travers. >>> we're learning about three secret court opinions. the nsa is declassifying those documents. they said the spy agency scooped up emails over a three-year span. after the nsa reported the error, the court ordered them to find a way to limit. this it's part of the american's plan to ease the fears. >>> less have a suspect in custody for a kidnapping but a frantic search is still on for adry hannah horton. >> horton disappeared from a park in missouri. witnesses said a man pulled up into an suv and ordered her to get inside, and there's been no sign of adriana. the man who police believe picked her up is charged with kidnapping. >>> a man who kidnapped a 16-year-old old and killed her mother and brother is reaching out beyond the grave. >> james dimaggio said he left $112,000 to the surviving members of his victims. adding one more twist to the story, dimaggio's sister wt has dna test to dprm if he was hannah's father. >>> go ahead and run from the law but they're going to catch you. what these shoplifters said after making a run for it. >> if you feel this story has been the w
to you. >> about time. thank you very much. >>> let's talk about the nsa. another revelation came out yesterday afternoon and it turns out that they have -- they have released additional information over the past -- since 2008 on things that have gone wrong in the nsa collection. for example, there was a redacted page which is unredacted and classified yesterday that revealed that we have collected 56,000 wholly domestic communications each year. so this is done, nothing was necessarily done with it. nothing was exposed by it. but these were collected and the fisa court judge did not know about it and he rebuked the nsa for doing that and they said they were unintentional errors. >> we have been talking for a while about the nsa, how they're saying trust us, we're not doing anything illegal. the stuff that was declassified yesterday said they didn't break some laws. they violated -- the nsa violated the constitution three times in three years. violated the constitution because they did as brian said go through our e-mails, domestic e-mails, rather than just the foreign stuff. remember
new details about the activities of the nsa, the agency collected thousands of internet communications with no terror connections. the intent was to go far beyond what it had originally disclosed. we'll go deeper in that side of the story later in this newscast. the soldiers that killed 16 afghan civilians in a rampage last year faced more of his victims' families. the trial for sergeant bales has recessed for the day. there are 30 counts of murder, attempted murder and assault. allen schauffler is life for us, how likely is the jury to grant a possibility. you talk to others who know the military system, and they say simply no way. considering what he did. this man will get life in prison, period. they stopped hearing testimony for the day right now. we did hear from a couple of witnesses from afghanistan this morning. now we're hearing the other side, the defense's turn, and they're putting a human face on the monster the robert bales we've heard described by a whole string of prosecution witnesses. good time bobby is what his oldest brother named him today while he was on the stand.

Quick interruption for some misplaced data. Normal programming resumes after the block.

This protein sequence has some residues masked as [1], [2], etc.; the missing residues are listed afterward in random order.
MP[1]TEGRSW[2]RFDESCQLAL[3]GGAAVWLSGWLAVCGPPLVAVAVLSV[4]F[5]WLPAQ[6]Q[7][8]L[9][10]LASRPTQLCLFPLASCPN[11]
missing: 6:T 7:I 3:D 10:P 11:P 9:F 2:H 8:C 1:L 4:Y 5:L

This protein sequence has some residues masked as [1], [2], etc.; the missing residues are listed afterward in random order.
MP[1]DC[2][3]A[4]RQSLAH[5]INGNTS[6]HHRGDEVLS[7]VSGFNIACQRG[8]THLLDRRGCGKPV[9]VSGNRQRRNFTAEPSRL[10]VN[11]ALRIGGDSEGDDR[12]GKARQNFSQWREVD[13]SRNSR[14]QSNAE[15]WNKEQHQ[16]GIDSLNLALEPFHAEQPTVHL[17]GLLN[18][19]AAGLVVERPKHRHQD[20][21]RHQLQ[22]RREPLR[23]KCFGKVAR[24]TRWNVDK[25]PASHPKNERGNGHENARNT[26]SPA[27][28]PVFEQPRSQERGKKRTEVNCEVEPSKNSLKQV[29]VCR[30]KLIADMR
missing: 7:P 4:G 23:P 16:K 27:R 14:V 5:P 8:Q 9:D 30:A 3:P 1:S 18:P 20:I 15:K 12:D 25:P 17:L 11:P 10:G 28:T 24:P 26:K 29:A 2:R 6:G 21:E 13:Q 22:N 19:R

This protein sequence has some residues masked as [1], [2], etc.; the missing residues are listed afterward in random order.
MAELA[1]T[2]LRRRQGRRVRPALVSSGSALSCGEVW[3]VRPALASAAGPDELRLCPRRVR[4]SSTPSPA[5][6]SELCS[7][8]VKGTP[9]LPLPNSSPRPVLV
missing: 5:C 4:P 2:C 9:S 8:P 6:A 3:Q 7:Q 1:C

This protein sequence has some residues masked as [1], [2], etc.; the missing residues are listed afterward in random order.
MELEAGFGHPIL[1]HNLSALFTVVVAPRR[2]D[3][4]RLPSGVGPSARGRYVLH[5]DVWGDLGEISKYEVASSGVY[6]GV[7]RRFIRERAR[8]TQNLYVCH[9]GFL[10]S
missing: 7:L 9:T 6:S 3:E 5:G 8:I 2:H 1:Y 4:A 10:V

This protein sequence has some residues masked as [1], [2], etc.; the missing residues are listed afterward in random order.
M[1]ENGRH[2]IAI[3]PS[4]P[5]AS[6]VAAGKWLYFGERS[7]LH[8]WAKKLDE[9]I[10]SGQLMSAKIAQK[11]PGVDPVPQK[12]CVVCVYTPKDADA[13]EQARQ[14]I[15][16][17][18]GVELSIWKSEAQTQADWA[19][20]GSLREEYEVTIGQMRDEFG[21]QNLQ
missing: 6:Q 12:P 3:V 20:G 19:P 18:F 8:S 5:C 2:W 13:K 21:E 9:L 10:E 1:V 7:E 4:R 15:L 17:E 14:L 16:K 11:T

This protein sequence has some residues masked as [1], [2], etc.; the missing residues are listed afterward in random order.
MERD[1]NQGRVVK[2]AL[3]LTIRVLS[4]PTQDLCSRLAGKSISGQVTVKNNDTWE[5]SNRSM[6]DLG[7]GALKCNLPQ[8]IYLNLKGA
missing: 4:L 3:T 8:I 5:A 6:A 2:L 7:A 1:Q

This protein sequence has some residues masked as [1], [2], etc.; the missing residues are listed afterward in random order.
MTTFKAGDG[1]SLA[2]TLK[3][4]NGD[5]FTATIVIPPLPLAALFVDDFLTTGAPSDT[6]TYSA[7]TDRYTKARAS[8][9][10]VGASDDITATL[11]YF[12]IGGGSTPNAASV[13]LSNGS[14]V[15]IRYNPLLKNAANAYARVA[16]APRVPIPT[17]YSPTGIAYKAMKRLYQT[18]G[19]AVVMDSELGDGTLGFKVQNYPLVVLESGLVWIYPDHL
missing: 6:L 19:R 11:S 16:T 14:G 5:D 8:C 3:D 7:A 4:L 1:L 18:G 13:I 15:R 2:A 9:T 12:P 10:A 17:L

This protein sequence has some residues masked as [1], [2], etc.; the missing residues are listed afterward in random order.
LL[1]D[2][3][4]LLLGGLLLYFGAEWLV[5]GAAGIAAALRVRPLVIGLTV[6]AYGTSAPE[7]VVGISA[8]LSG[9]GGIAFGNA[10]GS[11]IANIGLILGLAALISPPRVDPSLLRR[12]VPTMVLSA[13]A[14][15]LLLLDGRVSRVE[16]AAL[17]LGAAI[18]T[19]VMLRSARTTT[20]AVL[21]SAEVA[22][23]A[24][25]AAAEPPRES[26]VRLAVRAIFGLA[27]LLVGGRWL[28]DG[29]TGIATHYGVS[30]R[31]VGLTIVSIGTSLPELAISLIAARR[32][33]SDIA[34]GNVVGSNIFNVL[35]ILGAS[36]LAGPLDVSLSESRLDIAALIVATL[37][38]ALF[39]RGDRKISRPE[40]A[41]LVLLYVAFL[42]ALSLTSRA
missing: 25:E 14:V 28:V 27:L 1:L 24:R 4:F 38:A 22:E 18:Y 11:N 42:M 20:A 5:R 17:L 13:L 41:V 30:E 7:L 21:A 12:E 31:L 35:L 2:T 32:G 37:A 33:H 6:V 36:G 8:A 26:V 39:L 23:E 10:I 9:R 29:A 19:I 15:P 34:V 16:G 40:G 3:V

absolutely nothing to do with terrorism. didn't each think they did. what the nsa did about it and how it effects all of our privacy, what's left of it coming up. plus, should the feds get to search through your smart phone without a warrant in the justice department is now asking the supreme court to rule that legal. that's all coming up from the journalists of fox news on this wednesday fox report. rgy. natural energy from green tea plus fruits and veggies. need a little kick? ooh! could've had a v8. in the juice aisle. need a little kick? ooh! for a strong bag that grips the can... ♪ get glad forceflex. small change, big difference. reinforced with scratch- resistant glass and a unibody made kevlar strong. okay google now. call my droid. the new droid ultra by motorola. when strength matters, droid does. the most free research reports, customizable charts, powerful screening tools, and guaranteed 1-second trades. and at the center of it all is a surprisingly low price -- just $7.95. in fact, fidelity gives you lower trade commissions than schwab, td ameritrade, and etrade. i'm mon
administration late today has declass fade a previously secret court ruling which chastises the nsa for screwing up even more. quote, mishandling as many as tens of thousands of unrelated and purely domestic communications collected on u.s. soil and without warrants. the court also says it is troubled that this represents, quote, the third instance in less than three years in which the government has disclosed a substantial misrepresentation regarding the scope of a major collection program. and, even better, by which i mean this isn't any better, new investigative reporting it from nbc news today, one seriously sobering new detail about that whole story is that even now, more than two months after he started leaking about the nsa to the press, the nsa has no idea what data they took from him, how many documents he took, or what the documents are. the nsa has, quote, poor data organization and poor audit capability and that they have not been able to do a complete damage assessment of what this guy took. and this is who we have given the power apparently or who has claimed the power to monitor y